The U.S. has agreed to pay Iran $1.7 billion as part of a debt and interest settlement, U.S. Secretary of State John Kerry announced Sunday.
"Iran will receive the balance of $400 million in the trust fund, as well as a roughly $1.3 billion compromise on the interest," Kerry said in a written statement.
"Iran's recovery was fixed at a reasonable rate of interest and, therefore, Iran is unable to pursue a bigger tribunal award against us, preventing U.S. taxpayers from being obligated to a larger amount of money," he said.
Saying that this repayment was the latest in a series of settlements reached over 35 years at the Hague tribunal, Kerry described this particular claim as a "fair settlement".
According to Kerry's statement, all of the "approximately 4,700 private U.S. claims filed against the government of Iran at the tribunal were resolved during the first 20 years of the tribunal, resulting in payments of more than $2.5 billion in awards to U.S. nationals and companies through that process".
He added that there were still pending claims, mostly by Iran against the U.S. at the tribunal.
Earlier Sunday, U.S. President Barack Obama in his speech at the White House defended the settlement. Obama said that Iran's funds and interests were being returned, "but much less than the amount Iran sought".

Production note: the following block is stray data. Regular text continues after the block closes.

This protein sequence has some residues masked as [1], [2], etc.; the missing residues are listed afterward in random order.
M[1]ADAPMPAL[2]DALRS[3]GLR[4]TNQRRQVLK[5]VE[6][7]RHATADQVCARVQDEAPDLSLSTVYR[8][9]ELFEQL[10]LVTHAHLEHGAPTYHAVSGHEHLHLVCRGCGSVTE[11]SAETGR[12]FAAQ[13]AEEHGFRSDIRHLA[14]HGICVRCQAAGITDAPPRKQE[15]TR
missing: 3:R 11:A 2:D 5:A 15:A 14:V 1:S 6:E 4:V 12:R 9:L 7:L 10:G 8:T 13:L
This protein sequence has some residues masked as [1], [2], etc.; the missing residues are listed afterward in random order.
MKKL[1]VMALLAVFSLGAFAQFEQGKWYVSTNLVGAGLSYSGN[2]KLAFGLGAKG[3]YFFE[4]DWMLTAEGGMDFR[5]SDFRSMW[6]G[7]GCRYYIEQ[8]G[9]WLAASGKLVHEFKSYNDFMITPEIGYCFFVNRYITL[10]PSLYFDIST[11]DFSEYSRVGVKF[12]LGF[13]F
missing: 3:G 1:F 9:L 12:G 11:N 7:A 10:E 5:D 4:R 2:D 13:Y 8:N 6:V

In 1979, Iran-U.S. diplomatic ties were severed after an Iranian revolution and ties were cut completely one year later when a group of Iranian students seized the U.S. embassy in Tehran and took 52 Americans hostage, according to the website of the U.S. State Department.
Prior to 1981, Iran used $400 million from a trust fund to purchase military equipment from the U.S, Kerry's statement said. After that, Iran filed a claim for these funds' repayment at the then-newly established Iran-U.S. Claims Tribunal in The Hague.
Kerry's remarks came after U.S. and EU lifted international sanctions on Iran Saturday following the announcement of the International Atomic Energy Agency that the country was complying with its nuclear-related obligations agreed last summer.
International Atomic Energy Agency (IAEA) Director General Yukiya Amano announced Saturday that Iran completed necessary preparatory steps to start implementation of the Joint Comprehensive Plan of Action (JCPOA).
The world powers' group P5+1, which includes China, France, Russia, the United Kingdom, and the United States plus Germany, the European Union, and Iran reached a nuclear framework deal on July 14, 2015, that was called the JCPOA.
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